These are good points. In the modern world (unlike most of human history), families & individuals are living more in Big Cities (where many don’t care about each other, like in the Daily NYC subway carts) & less in Small towns, villages & countryside communities (where there are more & stronger human bonding). The Holy Spirit certainly can work inside a NYC subway, but the apathy (many of the commuters intentionally avoid looking at human faces) is discouraging for many who seek to evangelize by witness in daily life. Extreme courage & persistency is needed. “Spread the Gospel & use words when necessary” to me also means not to be a hypocrite. Example, if we as Christians believe killing is against God’s commandment, you don’t go off killing. Our words must be in perfect harmony with our actions & life’s example. This article gives good practical steps on how to do this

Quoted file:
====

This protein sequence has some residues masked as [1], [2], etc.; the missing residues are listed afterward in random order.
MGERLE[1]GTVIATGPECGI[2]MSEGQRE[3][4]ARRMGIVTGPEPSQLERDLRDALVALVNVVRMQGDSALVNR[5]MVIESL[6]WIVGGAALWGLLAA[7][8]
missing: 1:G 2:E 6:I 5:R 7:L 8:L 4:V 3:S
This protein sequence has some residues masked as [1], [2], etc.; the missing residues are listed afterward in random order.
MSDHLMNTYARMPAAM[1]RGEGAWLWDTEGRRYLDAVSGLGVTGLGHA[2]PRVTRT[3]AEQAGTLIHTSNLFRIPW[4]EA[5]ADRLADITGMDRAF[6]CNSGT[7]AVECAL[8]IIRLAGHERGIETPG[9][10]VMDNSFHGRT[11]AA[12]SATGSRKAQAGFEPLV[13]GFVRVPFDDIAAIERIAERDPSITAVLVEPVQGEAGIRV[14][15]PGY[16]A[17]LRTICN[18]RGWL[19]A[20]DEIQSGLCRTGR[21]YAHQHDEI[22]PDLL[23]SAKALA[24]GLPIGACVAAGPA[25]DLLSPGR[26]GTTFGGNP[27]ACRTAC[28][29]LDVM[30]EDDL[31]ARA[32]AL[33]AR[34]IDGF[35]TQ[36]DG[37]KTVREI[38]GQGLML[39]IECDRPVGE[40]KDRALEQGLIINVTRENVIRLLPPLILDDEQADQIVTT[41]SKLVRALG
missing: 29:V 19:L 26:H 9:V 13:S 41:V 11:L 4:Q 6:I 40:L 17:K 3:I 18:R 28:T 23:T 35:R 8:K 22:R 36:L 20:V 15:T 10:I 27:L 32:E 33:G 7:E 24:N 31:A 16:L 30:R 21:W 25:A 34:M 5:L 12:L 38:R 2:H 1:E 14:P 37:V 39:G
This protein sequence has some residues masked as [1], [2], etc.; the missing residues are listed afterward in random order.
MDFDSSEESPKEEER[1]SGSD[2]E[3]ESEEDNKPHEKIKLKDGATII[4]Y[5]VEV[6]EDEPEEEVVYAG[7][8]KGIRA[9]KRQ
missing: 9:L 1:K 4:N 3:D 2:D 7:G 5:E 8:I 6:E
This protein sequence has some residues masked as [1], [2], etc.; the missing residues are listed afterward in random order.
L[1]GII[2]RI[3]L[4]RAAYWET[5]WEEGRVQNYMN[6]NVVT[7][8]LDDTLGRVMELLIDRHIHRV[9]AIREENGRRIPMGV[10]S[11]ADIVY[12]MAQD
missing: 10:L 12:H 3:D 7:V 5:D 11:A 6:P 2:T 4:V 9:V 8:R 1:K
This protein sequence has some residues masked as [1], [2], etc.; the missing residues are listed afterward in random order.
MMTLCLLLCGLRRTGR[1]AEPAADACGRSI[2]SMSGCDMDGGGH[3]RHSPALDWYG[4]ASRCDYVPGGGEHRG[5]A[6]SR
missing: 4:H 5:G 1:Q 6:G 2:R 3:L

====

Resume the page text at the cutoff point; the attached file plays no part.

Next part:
• ForChristAlone

    Those Catholics interested in seriously responding to Christ’s commandment to proclaim the Gospel to the entire world and who are looking for guidance in how to get started can refer the the St Paul Street Evangelization website. There, you’ll find the tools you need. My guess is that on the Day of Judgement, Christ will ask each of us: “So tell me about how you went about proclaiming the Good News.” And our answer will be………………

  • Teresa Roberts

    Thank you for these wonderful comments and practical ways to share our faith. I appreciate so much the simplicity of it all.